The Interview: Ayaan Hirsi Ali on reforming Islam

Ayaan Hirsi Ali, 45, born and raised a Muslim in Somalia, sought asylum in the Netherlands as a young woman wishing to escape an arranged marriage. There she went from cleaning factory floors to a seat in the Dutch parliament. By the time she moved to the U.S. in 2006, Hirsi Ali was already one of the world’s most celebrated and reviled critics of Islam. She described her journeys from Africa to America, and from faith to atheism, in two memoirs, Nomad and Infidel. She has now released her third book, Heretic: Why Islam Needs a Reformation Now.

  • Petr

    Islam is undergoing a reformation in this very moment. That reformation is called the Islamic State. No other reformation is possible, the penalty for that is death. A reformations means going to the sources to Mohammed, the more you go the those the more the result looks like the Islamic state.
    Reforming islam is like reforming cancer, if you remove the danger it stopps being cancer.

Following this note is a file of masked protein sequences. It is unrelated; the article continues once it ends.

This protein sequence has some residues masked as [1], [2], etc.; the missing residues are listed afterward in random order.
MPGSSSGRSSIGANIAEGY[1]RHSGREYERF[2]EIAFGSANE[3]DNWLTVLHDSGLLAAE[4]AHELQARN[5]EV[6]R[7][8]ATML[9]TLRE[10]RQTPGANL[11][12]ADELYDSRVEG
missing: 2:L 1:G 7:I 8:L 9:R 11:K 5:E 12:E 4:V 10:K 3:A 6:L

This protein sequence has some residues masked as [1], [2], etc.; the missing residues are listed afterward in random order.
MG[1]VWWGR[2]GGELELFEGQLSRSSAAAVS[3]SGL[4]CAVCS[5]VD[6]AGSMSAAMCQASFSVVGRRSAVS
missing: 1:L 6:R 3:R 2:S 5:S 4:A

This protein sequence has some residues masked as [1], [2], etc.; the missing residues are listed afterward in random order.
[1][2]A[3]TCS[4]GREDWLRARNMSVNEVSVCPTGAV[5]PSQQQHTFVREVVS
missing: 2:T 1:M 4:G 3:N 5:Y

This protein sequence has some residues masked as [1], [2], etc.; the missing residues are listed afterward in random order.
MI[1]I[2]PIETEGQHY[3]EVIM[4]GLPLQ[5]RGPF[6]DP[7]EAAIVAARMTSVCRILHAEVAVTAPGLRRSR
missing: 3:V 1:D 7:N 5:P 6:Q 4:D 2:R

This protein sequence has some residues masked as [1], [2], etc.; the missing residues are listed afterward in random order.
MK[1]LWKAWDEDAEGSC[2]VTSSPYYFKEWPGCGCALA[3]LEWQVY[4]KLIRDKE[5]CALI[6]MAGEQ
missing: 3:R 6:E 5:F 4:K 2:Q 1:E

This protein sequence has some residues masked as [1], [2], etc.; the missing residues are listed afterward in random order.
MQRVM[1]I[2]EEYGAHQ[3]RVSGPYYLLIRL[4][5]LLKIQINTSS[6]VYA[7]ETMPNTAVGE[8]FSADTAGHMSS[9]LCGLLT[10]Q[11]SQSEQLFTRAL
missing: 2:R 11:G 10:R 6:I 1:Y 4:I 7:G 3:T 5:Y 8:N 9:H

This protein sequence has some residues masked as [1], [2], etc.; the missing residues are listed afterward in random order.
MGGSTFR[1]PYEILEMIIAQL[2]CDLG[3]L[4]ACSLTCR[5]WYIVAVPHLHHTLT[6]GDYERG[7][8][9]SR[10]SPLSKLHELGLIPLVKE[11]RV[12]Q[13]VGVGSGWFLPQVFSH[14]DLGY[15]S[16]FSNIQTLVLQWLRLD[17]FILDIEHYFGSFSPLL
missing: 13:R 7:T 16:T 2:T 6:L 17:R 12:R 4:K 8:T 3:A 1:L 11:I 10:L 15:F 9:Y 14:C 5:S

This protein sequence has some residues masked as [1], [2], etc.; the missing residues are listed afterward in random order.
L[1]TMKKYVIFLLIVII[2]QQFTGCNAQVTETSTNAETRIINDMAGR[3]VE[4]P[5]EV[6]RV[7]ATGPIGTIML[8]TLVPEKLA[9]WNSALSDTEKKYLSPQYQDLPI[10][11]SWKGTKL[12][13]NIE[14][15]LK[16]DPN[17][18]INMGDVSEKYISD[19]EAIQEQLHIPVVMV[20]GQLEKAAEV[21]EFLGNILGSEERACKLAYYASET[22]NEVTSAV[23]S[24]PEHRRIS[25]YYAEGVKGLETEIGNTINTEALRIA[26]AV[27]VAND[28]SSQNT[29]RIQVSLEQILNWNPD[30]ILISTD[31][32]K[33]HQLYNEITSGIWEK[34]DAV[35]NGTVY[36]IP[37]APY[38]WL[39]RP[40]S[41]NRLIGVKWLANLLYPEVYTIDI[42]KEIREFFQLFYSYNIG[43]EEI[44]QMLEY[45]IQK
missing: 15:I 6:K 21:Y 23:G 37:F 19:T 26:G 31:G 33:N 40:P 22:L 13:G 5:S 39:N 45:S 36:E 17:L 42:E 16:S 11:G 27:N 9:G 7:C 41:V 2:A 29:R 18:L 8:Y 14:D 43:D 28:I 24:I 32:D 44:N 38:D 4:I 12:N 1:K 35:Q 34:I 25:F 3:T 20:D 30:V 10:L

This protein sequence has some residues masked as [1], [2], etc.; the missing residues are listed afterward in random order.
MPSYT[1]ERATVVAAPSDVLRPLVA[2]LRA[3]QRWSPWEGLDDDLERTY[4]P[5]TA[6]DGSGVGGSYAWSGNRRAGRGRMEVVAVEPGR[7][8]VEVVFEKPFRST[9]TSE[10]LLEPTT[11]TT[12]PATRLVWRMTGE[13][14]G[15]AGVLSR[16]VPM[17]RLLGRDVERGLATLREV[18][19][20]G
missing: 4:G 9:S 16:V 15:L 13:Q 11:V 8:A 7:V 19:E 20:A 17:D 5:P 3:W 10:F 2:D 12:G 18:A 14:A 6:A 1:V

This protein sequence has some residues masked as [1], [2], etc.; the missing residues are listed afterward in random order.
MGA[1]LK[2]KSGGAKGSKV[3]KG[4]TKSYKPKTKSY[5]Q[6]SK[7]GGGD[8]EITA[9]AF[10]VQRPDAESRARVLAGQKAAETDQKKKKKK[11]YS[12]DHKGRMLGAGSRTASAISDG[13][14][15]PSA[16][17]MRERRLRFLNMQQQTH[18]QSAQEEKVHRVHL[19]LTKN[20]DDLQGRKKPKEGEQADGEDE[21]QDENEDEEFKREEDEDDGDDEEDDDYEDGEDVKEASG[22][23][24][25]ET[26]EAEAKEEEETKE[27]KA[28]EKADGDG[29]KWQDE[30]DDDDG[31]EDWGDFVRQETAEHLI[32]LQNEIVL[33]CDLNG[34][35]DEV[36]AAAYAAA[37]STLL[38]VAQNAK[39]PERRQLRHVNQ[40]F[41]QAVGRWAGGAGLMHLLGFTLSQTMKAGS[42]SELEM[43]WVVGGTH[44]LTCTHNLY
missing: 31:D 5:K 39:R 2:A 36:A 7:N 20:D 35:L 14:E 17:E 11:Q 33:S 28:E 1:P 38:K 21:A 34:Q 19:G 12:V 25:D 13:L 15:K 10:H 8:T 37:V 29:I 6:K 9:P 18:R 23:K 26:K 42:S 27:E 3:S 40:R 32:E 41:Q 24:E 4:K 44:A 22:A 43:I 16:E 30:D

• Scaramouche

    I’m puzzled as to why Hirsi Ali is suddenly pushing this “reformation” shtick. Up till now she has said that Islam cannot be reformed and that Muslims who felt the need to be religious should take up Christianity, which does not have jihad as a central tenet. Why has she changed her mind? It can’t only be to sell books, can it?

    • I can’t say. But it seems to be a tack taken by others such as Daniel Pipes.

  • Seneca III

    It cannot be reformed. It can only be neutralised by being curetted, ejected from the West in its totality and monitored such that every time it so much as blinks it feels the draconian wrath of free men and women until it slithers back into its evolutionary cul-de-sac and eventually inbreeds itself into extinction.
    Other than that there really is only one other solution, and what a terrible thing that would be.